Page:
Christian Living, Culture & Society, Death & Dying, Theology

Being Touched by Jesus

The Cleansing of the Leper

AN EXPOSITION OF MATTHEW 8:1-4

     1 When he was come down from the mountain, great multitudes followed him.

Having completed the Sermon on the Mount, Jesus returned to normal acts of ministry, including that of healing. The miracle of healing the leper did not take place immediately after the Sermon in the presence of a great multitude, because Jesus instructed the man to tell no one what had been done. If the healing took place before a great multitude, the instruction would have been superfluous. So verse one is a general statement, leading to a special work of healing in private. The reason for this, is that the gifts of God, and the power of God, might not be exploited.

     2 And, behold, there came a leper and worshipped him, saying, Lord, if thou wilt, thou canst make me clean.

Having presented many great and wonderful truths during His Sermon on the Mount, the Lord proceeded to do many good works, such as the cleansing of the leper. Jesus was not only a great teacher, He was a great doer of good works as well. Jesus is the Wisdom of God, and He is the power of God.

By doing good works, Jesus established the pattern for His people. Christians are not to be hearers of God’s Word only, but doers. “But be ye doers of the word, and not hearers only, deceiving your own selves” (James 1:22). While words are of utmost importance, good deeds are necessary. The teaching of Jesus is vital for spiritual healing.

Luke, the beloved physician, adds a detail about the man who came to Jesus for healing, saying that he was full of leprosy (Luke 5:12). The man was in a miserable and hopeless condition when he came to Jesus. His condition was desperate. Not only was he sick, he was a social outcast, for no one was allowed to stand near him. Despite his medical condition, and his isolation from society, the man heard Jesus speak and took hope. Faith welled up in his heart, to the point he was motivated to approach Jesus and say, “Lord.” That is always the first sign of salvation and spiritual renewal. No one can call Jesus “Lord” except by the Spirit. While Jesus is only a Rabbi to many, an impressive moral teacher to those who believe he is Lord.

So the man said, “Lord if you will.” The man bowed before the Sovereign. He understood that his petition might be rejected. He understood that Jesus had independence to say “Yes,” or, “No”. The man was humble and said, “If.” “Lord, maybe you will, maybe you will not, but if you will to do so, you can make me clean.”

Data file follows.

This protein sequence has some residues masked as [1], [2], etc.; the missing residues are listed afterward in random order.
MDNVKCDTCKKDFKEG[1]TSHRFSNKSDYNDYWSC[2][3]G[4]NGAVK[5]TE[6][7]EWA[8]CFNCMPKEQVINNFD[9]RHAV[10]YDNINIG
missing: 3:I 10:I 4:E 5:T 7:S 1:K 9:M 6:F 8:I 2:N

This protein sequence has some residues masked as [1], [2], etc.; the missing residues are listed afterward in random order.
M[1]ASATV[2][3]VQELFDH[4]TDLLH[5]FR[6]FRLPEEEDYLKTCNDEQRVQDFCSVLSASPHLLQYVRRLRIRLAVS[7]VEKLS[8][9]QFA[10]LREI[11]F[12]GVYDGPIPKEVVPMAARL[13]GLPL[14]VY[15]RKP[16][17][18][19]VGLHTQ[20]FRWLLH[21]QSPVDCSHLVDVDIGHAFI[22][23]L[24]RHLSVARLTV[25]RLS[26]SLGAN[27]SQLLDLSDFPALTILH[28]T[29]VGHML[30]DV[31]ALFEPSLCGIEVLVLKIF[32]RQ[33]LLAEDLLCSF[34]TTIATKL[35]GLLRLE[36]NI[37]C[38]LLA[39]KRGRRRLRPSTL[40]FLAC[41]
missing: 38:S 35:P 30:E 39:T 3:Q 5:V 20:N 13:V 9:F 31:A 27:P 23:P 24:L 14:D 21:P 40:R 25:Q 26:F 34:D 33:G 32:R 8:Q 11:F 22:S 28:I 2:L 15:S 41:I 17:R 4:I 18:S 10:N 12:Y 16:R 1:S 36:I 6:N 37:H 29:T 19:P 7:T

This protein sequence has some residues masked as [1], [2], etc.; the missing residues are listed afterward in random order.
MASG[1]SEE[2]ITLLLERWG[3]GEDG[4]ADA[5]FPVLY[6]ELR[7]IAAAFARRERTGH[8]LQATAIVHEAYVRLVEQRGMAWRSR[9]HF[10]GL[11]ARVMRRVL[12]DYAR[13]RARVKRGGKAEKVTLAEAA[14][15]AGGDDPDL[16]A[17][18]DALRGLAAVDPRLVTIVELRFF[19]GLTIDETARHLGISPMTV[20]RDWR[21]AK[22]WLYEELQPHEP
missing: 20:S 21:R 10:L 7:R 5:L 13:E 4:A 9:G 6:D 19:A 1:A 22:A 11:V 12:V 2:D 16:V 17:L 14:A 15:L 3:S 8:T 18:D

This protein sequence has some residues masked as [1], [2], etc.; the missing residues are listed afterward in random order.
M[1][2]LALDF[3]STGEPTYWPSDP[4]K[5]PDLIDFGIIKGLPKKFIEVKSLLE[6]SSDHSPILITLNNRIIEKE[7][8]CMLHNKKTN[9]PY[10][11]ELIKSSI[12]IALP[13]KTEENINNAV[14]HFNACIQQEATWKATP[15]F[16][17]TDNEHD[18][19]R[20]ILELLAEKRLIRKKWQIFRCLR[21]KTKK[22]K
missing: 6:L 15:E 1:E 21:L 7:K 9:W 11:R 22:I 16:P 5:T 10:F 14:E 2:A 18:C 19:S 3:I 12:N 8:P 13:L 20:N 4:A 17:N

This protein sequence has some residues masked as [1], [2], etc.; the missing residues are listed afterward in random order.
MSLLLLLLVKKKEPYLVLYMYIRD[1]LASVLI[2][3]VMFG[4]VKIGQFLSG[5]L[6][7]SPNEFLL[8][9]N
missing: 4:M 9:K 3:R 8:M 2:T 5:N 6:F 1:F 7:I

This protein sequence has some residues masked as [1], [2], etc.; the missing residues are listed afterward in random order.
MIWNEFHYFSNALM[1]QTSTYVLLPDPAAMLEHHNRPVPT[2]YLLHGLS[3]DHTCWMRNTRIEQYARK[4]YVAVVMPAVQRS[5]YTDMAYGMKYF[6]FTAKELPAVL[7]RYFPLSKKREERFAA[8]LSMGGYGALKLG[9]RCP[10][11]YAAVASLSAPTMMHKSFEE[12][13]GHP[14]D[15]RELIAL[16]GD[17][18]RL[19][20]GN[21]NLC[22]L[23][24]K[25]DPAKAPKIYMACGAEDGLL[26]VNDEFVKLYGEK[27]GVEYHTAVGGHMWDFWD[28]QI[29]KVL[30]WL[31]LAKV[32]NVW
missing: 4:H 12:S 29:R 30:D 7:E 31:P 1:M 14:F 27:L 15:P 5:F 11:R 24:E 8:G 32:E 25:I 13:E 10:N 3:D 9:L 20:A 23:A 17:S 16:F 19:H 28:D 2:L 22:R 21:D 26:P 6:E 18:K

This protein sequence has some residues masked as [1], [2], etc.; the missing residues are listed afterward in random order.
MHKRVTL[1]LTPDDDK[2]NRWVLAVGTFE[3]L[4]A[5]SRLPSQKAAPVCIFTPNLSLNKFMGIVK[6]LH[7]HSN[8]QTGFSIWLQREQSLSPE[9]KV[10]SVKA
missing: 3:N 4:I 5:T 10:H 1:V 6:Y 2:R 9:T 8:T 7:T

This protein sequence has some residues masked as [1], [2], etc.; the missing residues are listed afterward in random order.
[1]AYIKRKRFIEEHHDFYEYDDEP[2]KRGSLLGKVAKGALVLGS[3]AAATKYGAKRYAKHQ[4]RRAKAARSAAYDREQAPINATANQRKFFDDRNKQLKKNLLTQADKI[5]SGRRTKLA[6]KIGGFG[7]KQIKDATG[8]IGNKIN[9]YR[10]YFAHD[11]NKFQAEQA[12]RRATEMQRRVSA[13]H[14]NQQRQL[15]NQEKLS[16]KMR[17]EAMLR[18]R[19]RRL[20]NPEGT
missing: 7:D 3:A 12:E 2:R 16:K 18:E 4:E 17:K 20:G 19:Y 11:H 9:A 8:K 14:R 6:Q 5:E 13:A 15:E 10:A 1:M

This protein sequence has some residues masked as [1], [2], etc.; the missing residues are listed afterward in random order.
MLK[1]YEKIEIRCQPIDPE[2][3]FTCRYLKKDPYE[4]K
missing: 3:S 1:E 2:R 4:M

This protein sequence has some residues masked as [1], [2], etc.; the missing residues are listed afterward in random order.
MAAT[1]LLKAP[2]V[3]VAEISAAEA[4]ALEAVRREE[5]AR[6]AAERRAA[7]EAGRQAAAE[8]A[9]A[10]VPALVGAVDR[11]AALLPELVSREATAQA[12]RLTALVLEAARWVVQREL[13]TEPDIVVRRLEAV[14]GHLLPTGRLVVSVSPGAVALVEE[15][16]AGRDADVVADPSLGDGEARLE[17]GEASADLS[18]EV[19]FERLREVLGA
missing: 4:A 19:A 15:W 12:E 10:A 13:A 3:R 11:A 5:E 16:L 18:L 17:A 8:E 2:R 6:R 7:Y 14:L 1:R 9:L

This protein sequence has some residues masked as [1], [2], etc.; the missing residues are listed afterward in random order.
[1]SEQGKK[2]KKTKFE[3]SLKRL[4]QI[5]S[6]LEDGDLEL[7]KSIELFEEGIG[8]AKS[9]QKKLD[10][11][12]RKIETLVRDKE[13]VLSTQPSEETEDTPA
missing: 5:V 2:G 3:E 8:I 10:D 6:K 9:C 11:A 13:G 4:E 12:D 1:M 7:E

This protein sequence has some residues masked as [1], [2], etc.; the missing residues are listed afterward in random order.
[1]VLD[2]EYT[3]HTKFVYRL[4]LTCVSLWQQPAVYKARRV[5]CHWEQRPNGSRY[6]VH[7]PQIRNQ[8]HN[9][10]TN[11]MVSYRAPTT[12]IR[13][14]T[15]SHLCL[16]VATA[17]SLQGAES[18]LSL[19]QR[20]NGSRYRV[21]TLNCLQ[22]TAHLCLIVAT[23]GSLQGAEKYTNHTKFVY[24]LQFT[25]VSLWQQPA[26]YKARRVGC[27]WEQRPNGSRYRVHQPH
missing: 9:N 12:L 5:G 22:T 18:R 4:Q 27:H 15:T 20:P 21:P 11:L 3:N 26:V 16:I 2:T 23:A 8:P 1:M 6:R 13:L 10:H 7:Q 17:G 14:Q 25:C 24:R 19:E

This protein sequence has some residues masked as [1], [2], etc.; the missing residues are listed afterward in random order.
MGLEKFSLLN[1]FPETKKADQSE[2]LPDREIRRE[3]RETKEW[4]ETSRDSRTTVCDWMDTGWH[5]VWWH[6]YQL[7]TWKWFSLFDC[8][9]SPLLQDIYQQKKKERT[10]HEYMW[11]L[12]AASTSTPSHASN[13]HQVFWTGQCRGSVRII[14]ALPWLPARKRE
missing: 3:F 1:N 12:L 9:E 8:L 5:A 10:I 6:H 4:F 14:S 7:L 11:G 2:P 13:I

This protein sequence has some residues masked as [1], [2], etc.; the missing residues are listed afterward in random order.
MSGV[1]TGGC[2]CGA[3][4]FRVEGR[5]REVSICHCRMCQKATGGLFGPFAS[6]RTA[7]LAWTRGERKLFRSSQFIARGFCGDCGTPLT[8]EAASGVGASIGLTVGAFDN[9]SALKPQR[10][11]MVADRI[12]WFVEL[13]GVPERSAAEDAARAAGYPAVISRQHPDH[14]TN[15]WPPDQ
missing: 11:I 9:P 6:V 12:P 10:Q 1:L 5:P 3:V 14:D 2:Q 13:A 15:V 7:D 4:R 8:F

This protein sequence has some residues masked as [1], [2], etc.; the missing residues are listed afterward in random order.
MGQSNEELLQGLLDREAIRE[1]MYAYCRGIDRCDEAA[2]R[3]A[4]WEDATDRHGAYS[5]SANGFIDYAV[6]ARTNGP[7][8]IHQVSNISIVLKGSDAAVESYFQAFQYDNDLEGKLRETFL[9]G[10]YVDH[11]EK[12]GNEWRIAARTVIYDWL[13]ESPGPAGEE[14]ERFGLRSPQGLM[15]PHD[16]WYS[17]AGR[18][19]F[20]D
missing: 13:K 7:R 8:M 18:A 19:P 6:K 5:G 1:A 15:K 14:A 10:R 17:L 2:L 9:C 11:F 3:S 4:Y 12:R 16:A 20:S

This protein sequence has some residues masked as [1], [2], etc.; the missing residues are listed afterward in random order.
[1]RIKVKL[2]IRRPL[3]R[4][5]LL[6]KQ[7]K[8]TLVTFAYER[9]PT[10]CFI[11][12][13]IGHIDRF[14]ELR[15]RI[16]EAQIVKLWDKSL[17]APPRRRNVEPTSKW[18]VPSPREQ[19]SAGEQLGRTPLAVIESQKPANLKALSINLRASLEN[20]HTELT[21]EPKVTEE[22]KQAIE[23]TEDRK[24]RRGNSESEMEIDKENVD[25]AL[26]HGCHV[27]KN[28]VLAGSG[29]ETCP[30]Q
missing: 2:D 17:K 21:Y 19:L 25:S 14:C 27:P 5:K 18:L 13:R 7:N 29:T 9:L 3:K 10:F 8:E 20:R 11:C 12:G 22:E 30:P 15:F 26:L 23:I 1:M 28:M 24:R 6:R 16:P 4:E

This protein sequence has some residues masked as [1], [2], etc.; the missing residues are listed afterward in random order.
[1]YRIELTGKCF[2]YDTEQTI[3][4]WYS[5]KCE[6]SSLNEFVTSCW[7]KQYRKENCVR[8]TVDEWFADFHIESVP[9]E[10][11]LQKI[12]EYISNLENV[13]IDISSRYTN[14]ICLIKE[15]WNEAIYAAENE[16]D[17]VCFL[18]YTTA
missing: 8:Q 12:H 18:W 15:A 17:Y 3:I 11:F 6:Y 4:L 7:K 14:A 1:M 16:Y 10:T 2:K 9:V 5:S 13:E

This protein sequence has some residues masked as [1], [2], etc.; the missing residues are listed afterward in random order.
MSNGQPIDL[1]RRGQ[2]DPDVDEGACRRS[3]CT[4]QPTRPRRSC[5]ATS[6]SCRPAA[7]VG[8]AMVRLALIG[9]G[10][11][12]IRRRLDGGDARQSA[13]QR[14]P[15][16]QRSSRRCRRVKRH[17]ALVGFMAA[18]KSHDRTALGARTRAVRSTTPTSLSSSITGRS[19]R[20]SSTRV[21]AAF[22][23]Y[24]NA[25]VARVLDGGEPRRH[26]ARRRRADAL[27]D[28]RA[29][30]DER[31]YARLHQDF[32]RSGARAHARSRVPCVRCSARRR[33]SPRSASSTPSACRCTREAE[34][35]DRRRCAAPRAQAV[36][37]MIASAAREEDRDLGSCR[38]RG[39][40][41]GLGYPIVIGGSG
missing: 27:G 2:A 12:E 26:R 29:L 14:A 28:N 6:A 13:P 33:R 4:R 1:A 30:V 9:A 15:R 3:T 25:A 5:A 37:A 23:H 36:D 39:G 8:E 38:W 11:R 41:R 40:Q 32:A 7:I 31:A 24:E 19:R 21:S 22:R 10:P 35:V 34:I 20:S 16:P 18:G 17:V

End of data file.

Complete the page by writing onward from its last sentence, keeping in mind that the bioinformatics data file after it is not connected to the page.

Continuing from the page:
While the leper recognized the sovereignty of Jesus, he also had reason to hope, that if he went to Jesus he would be healed, for he had heard the Lord say, “Ask, and it shall be given you; seek, and ye shall find; knock, and it shall be opened unto you:” (Matt. 7:7). The leper asked. His voice was raspy and weak. It was a pitiful plea, but he asked. The words were no sooner out of the mouth of the leper than Jesus spoke.

The Touch of Jesus

     3 And Jesus put forth his hand, and touched him, saying, I will; be thou clean. And immediately his leprosy was cleansed.

If leprosy is a symbol of sin in the Bible, then the healing of the leper gives hope to every sinner. The Bible teaches that individuals are born physically alive, but spiritually dead. The cause of death is spiritual leprosy. Individuals are born into a helpless and hopeless state of sin. But if a sinner comes to Christ, bows before Him as Lord, submits to His sovereignty, and pleads for mercy and healing, every sinner will find the Lord is ready to save. Jesus will say to every helpless and hopeless sinner seeking Him, “I will, be thou clean.”

The touch of Jesus is essential for physical healing. So Jesus touched the leper. What a tender, and memorable touch that was, for the leper had not been touched since he was first diagnosed with the terrible disease. The Law required the leper to live apart from others and live outside the camp, and later outside the gate of Jerusalem. The leper was to tear his clothes, keep his head uncovered, and cry out in the presence of others, “Unclean!” “Unclean!” “Unclean!”

Even though leprosy was not contagious, the touching of a leper was strictly forbidden by the Law (Lev. 13 -14) as a ceremonial act. God wanted to use leprosy to teach His people about the vileness of human sin, because sin can become attractive, as Alexander Pope noted.

“Vice is a monster of so frightful mien
As to be hated needs but to be seen;
Yet seen too oft, familiar with her face,
We first endure, then pity, then embrace.”

Despite the legal prohibition against touching a leper, Jesus wanted to identify Himself with the man, and so Jesus touched the leper in an act of love, mercy, and grace.

Touching a leper would have been naturally repulsive, for leprosy (Gk. lepra, scale) has distinct characteristics. There is a form of leprosy which deforms the body, and causes it to smell due to ulcerous sores. The eyebrows fall out. Vocal cords become ulcerated. The voice becomes hoarse. The breath wheezes. The hands and feet ulcerate. Toes and fingers might fall off. This terrible disease can last for many years, causing mental decay. People slip into a coma, and then die.